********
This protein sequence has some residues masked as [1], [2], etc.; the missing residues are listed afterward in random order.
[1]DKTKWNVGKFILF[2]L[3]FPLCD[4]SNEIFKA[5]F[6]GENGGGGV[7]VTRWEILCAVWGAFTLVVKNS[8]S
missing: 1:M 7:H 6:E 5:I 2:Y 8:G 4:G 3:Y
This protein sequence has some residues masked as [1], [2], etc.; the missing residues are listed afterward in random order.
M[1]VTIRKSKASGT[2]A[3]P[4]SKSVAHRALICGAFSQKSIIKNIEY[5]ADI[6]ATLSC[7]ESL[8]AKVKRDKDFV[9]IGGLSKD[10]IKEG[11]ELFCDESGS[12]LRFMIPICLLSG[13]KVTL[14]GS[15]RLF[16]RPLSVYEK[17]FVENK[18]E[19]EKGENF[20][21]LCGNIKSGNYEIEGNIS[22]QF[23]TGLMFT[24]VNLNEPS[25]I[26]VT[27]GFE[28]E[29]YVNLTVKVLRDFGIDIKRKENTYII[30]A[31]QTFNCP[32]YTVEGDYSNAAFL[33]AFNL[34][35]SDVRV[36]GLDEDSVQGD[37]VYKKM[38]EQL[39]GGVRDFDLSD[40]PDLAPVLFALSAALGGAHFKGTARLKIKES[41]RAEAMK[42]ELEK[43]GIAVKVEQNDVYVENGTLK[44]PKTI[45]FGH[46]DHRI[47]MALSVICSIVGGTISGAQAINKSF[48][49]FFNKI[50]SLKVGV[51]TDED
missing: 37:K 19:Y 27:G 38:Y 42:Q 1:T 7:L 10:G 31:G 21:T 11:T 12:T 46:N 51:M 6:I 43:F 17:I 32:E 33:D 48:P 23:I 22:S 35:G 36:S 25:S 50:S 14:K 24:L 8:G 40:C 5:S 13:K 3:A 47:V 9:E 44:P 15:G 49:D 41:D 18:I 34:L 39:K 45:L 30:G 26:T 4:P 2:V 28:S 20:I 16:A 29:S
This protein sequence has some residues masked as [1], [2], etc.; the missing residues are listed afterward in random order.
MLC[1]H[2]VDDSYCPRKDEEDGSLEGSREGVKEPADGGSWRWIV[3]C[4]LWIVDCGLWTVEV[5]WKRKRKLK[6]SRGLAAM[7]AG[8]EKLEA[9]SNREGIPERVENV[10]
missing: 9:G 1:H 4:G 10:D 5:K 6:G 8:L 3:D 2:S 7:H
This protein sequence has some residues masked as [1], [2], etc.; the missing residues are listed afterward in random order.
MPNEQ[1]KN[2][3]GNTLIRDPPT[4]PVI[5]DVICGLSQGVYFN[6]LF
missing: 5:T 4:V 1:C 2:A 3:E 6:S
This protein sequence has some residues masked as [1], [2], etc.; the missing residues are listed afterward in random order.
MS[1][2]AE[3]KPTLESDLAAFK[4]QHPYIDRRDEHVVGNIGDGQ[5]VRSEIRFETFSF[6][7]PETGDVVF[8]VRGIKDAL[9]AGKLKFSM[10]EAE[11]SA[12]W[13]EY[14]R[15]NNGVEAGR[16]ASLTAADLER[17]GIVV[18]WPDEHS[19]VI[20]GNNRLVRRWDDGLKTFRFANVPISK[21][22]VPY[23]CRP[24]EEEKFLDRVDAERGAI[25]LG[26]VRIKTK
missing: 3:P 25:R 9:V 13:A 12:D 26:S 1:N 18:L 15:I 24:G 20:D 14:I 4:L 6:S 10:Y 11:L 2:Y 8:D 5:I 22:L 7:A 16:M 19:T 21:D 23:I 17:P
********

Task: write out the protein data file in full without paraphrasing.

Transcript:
This protein sequence has some residues masked as [1], [2], etc.; the missing residues are listed afterward in random order.
[1]DKTKWNVGKFILF[2]L[3]FPLCD[4]SNEIFKA[5]F[6]GENGGGGV[7]VTRWEILCAVWGAFTLVVKNS[8]S
missing: 1:M 7:H 6:E 5:I 2:Y 8:G 4:G 3:Y
This protein sequence has some residues masked as [1], [2], etc.; the missing residues are listed afterward in random order.
M[1]VTIRKSKASGT[2]A[3]P[4]SKSVAHRALICGAFSQKSIIKNIEY[5]ADI[6]ATLSC[7]ESL[8]AKVKRDKDFV[9]IGGLSKD[10]IKEG[11]ELFCDESGS[12]LRFMIPICLLSG[13]KVTL[14]GS[15]RLF[16]RPLSVYEK[17]FVENK[18]E[19]EKGENF[20][21]LCGNIKSGNYEIEGNIS[22]QF[23]TGLMFT[24]VNLNEPS[25]I[26]VT[27]GFE[28]E[29]YVNLTVKVLRDFGIDIKRKENTYII[30]A[31]QTFNCP[32]YTVEGDYSNAAFL[33]AFNL[34][35]SDVRV[36]GLDEDSVQGD[37]VYKKM[38]EQL[39]GGVRDFDLSD[40]PDLAPVLFALSAALGGAHFKGTARLKIKES[41]RAEAMK[42]ELEK[43]GIAVKVEQNDVYVENGTLK[44]PKTI[45]FGH[46]DHRI[47]MALSVICSIVGGTISGAQAINKSF[48][49]FFNKI[50]SLKVGV[51]TDED
missing: 37:K 19:Y 27:G 38:Y 42:Q 1:T 7:L 10:G 31:G 21:T 11:T 12:T 46:N 51:M 6:I 43:F 17:I 32:E 33:D 48:P 23:I 22:S 35:G 36:S 25:S 50:S 14:K 24:L 8:G 40:C 5:S 13:K 3:A 47:V 9:E 44:P 15:G 49:D 41:D 18:I 34:L 39:K 45:L 30:G 26:T 4:P 2:V 28:S 20:I 16:A 29:S
This protein sequence has some residues masked as [1], [2], etc.; the missing residues are listed afterward in random order.
MLC[1]H[2]VDDSYCPRKDEEDGSLEGSREGVKEPADGGSWRWIV[3]C[4]LWIVDCGLWTVEV[5]WKRKRKLK[6]SRGLAAM[7]AG[8]EKLEA[9]SNREGIPERVENV[10]
missing: 9:G 1:H 4:G 10:D 5:K 6:G 8:L 3:D 2:S 7:H
This protein sequence has some residues masked as [1], [2], etc.; the missing residues are listed afterward in random order.
MPNEQ[1]KN[2][3]GNTLIRDPPT[4]PVI[5]DVICGLSQGVYFN[6]LF
missing: 5:T 4:V 1:C 2:A 3:E 6:S
This protein sequence has some residues masked as [1], [2], etc.; the missing residues are listed afterward in random order.
MS[1][2]AE[3]KPTLESDLAAFK[4]QHPYIDRRDEHVVGNIGDGQ[5]VRSEIRFETFSF[6][7]PETGDVVF[8]VRGIKDAL[9]AGKLKFSM[10]EAE[11]SA[12]W[13]EY[14]R[15]NNGVEAGR[16]ASLTAADLER[17]GIVV[18]WPDEHS[19]VI[20]GNNRLVRRWDDGLKTFRFANVPISK[21][22]VPY[23]CRP[24]EEEKFLDRVDAERGAI[25]LG[26]VRIKTK
missing: 3:P 25:R 9:V 13:A 12:D 26:S 1:N 18:L 15:I 24:G 20:D 14:I 4:L 6:S 10:Y 11:L 2:Y 8:D 5:I 22:L 7:A 16:M 19:T 21:D 23:I 17:P